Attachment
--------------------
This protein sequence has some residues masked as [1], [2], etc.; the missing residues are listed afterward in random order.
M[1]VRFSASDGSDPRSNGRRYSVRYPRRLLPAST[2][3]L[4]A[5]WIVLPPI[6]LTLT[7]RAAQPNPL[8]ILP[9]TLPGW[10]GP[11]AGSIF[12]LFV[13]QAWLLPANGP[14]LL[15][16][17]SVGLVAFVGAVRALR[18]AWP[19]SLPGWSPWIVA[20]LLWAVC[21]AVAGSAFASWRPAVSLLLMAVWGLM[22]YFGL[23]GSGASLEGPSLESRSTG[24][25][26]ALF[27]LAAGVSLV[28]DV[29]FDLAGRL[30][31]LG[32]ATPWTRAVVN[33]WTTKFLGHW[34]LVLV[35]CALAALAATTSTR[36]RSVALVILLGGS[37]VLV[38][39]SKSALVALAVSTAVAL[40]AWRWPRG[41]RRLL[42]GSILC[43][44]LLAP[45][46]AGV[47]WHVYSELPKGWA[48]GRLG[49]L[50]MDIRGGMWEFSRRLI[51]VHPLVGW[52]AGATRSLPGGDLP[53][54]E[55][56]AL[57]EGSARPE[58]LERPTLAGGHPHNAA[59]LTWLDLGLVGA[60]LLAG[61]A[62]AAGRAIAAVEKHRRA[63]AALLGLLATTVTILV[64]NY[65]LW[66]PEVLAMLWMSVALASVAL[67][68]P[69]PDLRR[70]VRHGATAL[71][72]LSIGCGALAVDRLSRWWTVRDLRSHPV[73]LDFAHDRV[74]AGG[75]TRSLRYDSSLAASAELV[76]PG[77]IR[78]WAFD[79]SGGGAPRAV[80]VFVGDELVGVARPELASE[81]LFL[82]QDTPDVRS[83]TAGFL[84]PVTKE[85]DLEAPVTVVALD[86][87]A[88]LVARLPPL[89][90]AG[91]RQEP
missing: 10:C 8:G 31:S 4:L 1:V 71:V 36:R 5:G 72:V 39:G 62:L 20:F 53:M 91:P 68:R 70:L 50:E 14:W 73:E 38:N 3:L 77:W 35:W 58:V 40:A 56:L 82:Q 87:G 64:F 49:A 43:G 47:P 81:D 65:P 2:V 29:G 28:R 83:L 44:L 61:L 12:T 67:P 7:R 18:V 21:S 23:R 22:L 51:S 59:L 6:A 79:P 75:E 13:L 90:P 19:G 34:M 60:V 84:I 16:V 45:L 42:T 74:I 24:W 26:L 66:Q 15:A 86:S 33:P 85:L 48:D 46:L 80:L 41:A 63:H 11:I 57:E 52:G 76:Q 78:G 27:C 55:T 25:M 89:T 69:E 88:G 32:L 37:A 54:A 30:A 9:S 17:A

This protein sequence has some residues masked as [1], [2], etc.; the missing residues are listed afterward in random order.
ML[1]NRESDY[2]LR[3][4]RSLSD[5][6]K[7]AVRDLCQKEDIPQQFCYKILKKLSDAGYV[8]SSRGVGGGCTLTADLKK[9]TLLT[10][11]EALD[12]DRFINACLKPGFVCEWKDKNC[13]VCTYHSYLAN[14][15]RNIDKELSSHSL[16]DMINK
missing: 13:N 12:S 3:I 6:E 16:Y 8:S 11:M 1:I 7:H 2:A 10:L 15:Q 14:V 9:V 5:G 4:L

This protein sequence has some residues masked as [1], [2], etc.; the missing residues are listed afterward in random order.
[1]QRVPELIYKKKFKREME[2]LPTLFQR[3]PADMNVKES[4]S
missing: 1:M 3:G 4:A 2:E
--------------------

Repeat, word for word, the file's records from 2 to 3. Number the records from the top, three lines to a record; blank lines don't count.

This protein sequence has some residues masked as [1], [2], etc.; the missing residues are listed afterward in random order.
ML[1]NRESDY[2]LR[3][4]RSLSD[5][6]K[7]AVRDLCQKEDIPQQFCYKILKKLSDAGYV[8]SSRGVGGGCTLTADLKK[9]TLLT[10][11]EALD[12]DRFINACLKPGFVCEWKDKNC[13]VCTYHSYLAN[14][15]RNIDKELSSHSL[16]DMINK
missing: 13:N 12:S 3:I 6:E 16:Y 8:S 11:M 1:I 7:H 2:A 10:L 15:Q 14:V 9:V 5:G 4:L

This protein sequence has some residues masked as [1], [2], etc.; the missing residues are listed afterward in random order.
[1]QRVPELIYKKKFKREME[2]LPTLFQR[3]PADMNVKES[4]S
missing: 1:M 3:G 4:A 2:E